Finally, the contribution by Baker describes a community-based research project by business students at Albion (MI) College to support the development of the Albion Accelerator, a local maker-space supporting creativity and entrepreneurship. Baker argues that undergraduate research in business serves as powerful pedagogy that not only supports the development of professionalism, but can also be done in ways that serves the needs of the larger community. The model she describes is quite unique. It encompasses multiple semesters and involves group-based research. Rather than the more traditional one-on-one mentoring model, Baker’s mentoring is done in the context of special class sections organized around the Albion Accelerator theme. According to Baker, mentoring this kind of undergraduate research is challenging for a number of reasons, including a lack of intrinsic motivation to “do research” among many business students. Ultimately, the real-world applicability of the project and the ability to contribute to the community in a positive way helped motivate the students. Client-based research differs significantly from traditional academic research; the difference, however, is arguably critical for the development of professional skills. In addition to serving the needs of the client, deadlines are introduced. Thus, students have to learn to be comfortable with research that is “good enough” given the client constraints. Overall, Baker provides a provocative model of undergraduate research that should be a model for business education.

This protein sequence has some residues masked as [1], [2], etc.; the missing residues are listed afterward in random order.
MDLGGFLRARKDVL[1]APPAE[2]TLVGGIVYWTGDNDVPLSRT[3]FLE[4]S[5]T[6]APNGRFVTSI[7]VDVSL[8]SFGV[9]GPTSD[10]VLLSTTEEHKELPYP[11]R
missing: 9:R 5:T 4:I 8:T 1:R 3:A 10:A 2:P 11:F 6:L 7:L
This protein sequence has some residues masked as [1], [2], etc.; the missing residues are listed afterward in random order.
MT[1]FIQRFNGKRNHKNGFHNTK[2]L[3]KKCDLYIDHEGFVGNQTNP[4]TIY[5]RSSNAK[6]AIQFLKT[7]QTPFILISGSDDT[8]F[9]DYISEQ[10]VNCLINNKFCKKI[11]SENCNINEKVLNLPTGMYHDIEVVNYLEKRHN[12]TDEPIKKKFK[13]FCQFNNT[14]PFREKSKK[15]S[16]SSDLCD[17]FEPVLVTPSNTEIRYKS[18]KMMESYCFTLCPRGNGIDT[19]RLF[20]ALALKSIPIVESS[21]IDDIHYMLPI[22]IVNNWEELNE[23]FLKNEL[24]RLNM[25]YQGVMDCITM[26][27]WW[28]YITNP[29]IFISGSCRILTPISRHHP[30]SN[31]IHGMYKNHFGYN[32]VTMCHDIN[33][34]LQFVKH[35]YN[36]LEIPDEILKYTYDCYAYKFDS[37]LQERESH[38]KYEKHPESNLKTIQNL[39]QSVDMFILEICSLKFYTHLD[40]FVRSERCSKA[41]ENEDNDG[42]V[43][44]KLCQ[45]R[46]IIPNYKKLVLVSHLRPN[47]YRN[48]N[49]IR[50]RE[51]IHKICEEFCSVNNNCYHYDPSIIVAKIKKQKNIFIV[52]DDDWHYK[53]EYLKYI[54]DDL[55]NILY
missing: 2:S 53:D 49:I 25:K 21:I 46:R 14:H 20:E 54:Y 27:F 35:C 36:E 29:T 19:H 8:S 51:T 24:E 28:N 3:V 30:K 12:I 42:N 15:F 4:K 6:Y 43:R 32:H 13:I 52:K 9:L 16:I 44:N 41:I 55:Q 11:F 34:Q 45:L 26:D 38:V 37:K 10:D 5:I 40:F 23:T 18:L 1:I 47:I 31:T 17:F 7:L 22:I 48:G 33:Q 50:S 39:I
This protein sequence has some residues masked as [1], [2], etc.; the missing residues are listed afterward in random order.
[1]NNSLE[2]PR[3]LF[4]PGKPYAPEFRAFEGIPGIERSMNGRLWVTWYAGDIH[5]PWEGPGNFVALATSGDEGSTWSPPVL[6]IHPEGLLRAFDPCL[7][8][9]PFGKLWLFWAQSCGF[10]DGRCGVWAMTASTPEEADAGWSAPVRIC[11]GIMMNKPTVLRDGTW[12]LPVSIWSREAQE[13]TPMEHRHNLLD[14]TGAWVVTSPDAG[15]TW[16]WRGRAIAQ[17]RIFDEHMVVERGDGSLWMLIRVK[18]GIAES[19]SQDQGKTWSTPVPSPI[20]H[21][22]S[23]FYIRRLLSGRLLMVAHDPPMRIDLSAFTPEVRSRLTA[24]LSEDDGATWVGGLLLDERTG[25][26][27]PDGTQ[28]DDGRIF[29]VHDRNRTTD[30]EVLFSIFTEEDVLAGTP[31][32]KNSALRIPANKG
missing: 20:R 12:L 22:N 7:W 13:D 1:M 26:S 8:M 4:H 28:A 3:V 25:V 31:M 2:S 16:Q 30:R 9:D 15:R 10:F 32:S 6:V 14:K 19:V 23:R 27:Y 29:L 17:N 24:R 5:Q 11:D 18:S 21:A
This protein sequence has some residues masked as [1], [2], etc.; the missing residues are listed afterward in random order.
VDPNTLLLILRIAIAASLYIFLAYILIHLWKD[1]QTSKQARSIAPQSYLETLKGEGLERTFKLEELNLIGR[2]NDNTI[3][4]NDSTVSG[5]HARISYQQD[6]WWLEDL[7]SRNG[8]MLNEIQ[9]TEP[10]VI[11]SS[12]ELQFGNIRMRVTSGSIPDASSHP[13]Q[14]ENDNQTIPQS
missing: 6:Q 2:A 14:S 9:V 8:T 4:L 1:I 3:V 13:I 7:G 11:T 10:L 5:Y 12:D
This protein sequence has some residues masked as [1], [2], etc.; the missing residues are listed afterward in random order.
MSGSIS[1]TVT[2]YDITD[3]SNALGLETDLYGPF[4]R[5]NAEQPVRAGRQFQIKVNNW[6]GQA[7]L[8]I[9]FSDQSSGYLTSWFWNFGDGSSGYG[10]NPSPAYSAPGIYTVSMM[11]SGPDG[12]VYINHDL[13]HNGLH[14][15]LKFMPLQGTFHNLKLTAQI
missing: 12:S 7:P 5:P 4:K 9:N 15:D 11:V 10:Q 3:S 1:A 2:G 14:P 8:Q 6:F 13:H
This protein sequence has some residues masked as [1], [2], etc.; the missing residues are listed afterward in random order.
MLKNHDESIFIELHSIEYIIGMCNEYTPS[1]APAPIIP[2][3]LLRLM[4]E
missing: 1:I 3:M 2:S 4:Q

Together, these five contributions demonstrate many of the unique challenges and opportunities of undergraduate research and mentorship within professional fields. Within the liberal arts and sciences, the value of undergraduate research in applying classroom learning to inquiry within a chosen field may be seen as obvious, especially among those interested in pursuing graduate degrees. This edition of PURM likewise underscores how the practice of undergraduate research may also be a critical component for professional disciplines—ranging from business to communications to human services—as research plays an increasingly important role in preparing students for future careers and serving as a bridge between the classroom and the real-world.
A special thank you to our reviewers for this special edition:
Lynn Owens, University of North Carolina at Chapel Hill
Glenn Scott, Elon University
Vanessa Bravo, Elon University
Scott Morrison, Elon University
Akira Motomuro, Stonehill college
Simon Condliffe, West Chester University